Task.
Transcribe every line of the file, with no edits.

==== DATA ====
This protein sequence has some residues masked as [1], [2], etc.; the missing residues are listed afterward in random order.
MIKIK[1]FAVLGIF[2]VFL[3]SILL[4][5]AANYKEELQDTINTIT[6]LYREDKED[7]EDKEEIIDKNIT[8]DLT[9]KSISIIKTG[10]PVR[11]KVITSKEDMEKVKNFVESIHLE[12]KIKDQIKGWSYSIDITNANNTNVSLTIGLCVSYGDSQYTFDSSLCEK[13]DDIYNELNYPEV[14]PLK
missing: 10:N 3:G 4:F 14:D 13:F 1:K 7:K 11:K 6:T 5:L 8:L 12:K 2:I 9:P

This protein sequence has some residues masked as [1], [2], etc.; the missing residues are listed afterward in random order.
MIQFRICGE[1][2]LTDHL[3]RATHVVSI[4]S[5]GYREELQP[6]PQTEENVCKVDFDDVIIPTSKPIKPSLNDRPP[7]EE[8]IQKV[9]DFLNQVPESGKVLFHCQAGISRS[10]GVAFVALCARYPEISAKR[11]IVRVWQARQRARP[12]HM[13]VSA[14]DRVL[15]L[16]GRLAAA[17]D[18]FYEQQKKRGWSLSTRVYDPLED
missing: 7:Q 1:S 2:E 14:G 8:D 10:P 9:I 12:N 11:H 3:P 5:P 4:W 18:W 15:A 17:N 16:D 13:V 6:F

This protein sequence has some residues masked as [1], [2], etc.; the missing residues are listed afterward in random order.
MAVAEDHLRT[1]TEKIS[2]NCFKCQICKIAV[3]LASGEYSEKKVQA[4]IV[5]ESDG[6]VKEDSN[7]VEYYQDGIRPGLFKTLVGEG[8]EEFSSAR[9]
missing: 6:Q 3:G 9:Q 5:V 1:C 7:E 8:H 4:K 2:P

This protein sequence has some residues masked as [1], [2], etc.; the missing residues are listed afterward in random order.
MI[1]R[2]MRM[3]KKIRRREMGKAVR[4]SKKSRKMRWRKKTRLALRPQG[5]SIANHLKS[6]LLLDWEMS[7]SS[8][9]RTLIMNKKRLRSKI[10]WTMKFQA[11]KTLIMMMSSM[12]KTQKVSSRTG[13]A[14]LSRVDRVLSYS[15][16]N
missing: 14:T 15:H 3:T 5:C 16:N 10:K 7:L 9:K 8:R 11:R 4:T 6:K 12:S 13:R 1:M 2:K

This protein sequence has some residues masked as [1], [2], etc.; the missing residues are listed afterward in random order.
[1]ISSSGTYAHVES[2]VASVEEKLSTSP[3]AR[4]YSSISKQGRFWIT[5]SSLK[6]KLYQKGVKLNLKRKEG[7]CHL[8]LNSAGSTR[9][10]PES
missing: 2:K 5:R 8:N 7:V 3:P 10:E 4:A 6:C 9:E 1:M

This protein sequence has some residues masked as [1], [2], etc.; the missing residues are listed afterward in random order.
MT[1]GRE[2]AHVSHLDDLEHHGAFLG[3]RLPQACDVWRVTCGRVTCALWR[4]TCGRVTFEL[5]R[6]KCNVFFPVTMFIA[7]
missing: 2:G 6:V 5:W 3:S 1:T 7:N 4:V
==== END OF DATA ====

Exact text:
This protein sequence has some residues masked as [1], [2], etc.; the missing residues are listed afterward in random order.
MIKIK[1]FAVLGIF[2]VFL[3]SILL[4][5]AANYKEELQDTINTIT[6]LYREDKED[7]EDKEEIIDKNIT[8]DLT[9]KSISIIKTG[10]PVR[11]KVITSKEDMEKVKNFVESIHLE[12]KIKDQIKGWSYSIDITNANNTNVSLTIGLCVSYGDSQYTFDSSLCEK[13]DDIYNELNYPEV[14]PLK
missing: 10:N 3:G 4:F 14:D 13:F 1:K 7:K 11:K 6:T 5:L 8:L 12:K 2:I 9:P

This protein sequence has some residues masked as [1], [2], etc.; the missing residues are listed afterward in random order.
MIQFRICGE[1][2]LTDHL[3]RATHVVSI[4]S[5]GYREELQP[6]PQTEENVCKVDFDDVIIPTSKPIKPSLNDRPP[7]EE[8]IQKV[9]DFLNQVPESGKVLFHCQAGISRS[10]GVAFVALCARYPEISAKR[11]IVRVWQARQRARP[12]HM[13]VSA[14]DRVL[15]L[16]GRLAAA[17]D[18]FYEQQKKRGWSLSTRVYDPLED
missing: 7:Q 1:S 2:E 14:G 8:D 10:P 9:I 12:N 11:H 3:P 5:P 4:W 18:W 15:A 17:N 16:D 13:V 6:F

This protein sequence has some residues masked as [1], [2], etc.; the missing residues are listed afterward in random order.
MAVAEDHLRT[1]TEKIS[2]NCFKCQICKIAV[3]LASGEYSEKKVQA[4]IV[5]ESDG[6]VKEDSN[7]VEYYQDGIRPGLFKTLVGEG[8]EEFSSAR[9]
missing: 6:Q 3:G 9:Q 5:V 1:C 7:E 8:H 4:K 2:P

This protein sequence has some residues masked as [1], [2], etc.; the missing residues are listed afterward in random order.
MI[1]R[2]MRM[3]KKIRRREMGKAVR[4]SKKSRKMRWRKKTRLALRPQG[5]SIANHLKS[6]LLLDWEMS[7]SS[8][9]RTLIMNKKRLRSKI[10]WTMKFQA[11]KTLIMMMSSM[12]KTQKVSSRTG[13]A[14]LSRVDRVLSYS[15][16]N
missing: 14:T 15:H 3:T 5:C 16:N 10:K 7:L 9:K 8:R 11:R 4:T 6:K 12:S 13:R 1:M 2:K

This protein sequence has some residues masked as [1], [2], etc.; the missing residues are listed afterward in random order.
[1]ISSSGTYAHVES[2]VASVEEKLSTSP[3]AR[4]YSSISKQGRFWIT[5]SSLK[6]KLYQKGVKLNLKRKEG[7]CHL[8]LNSAGSTR[9][10]PES
missing: 2:K 5:R 8:N 7:V 3:P 10:E 4:A 6:C 9:E 1:M

This protein sequence has some residues masked as [1], [2], etc.; the missing residues are listed afterward in random order.
MT[1]GRE[2]AHVSHLDDLEHHGAFLG[3]RLPQACDVWRVTCGRVTCALWR[4]TCGRVTFEL[5]R[6]KCNVFFPVTMFIA[7]
missing: 2:G 6:V 5:W 3:S 1:T 7:N 4:V